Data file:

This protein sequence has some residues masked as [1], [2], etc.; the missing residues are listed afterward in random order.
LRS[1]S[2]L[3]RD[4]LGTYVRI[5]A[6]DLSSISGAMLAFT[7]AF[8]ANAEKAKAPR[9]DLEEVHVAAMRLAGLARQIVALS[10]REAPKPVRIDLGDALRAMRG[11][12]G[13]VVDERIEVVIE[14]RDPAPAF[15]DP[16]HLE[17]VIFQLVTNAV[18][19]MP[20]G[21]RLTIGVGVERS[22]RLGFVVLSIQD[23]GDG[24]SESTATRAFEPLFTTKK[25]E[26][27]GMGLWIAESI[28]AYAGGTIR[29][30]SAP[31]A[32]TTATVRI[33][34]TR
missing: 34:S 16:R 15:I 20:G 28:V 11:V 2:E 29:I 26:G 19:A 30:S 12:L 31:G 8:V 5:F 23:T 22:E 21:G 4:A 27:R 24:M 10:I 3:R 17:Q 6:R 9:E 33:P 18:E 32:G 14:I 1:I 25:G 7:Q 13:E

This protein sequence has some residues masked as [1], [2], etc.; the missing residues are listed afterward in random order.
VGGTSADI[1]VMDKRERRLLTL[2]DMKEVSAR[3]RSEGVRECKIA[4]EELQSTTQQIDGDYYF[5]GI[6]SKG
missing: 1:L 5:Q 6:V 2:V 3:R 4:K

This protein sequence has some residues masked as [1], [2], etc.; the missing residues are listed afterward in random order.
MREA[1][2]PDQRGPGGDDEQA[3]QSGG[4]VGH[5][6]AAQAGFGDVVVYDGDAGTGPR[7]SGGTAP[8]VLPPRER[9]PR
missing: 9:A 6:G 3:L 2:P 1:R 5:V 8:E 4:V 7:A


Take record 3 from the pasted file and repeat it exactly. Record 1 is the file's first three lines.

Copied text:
This protein sequence has some residues masked as [1], [2], etc.; the missing residues are listed afterward in random order.
MREA[1][2]PDQRGPGGDDEQA[3]QSGG[4]VGH[5][6]AAQAGFGDVVVYDGDAGTGPR[7]SGGTAP[8]VLPPRER[9]PR
missing: 9:A 6:G 3:L 2:P 1:R 5:V 8:E 4:V 7:A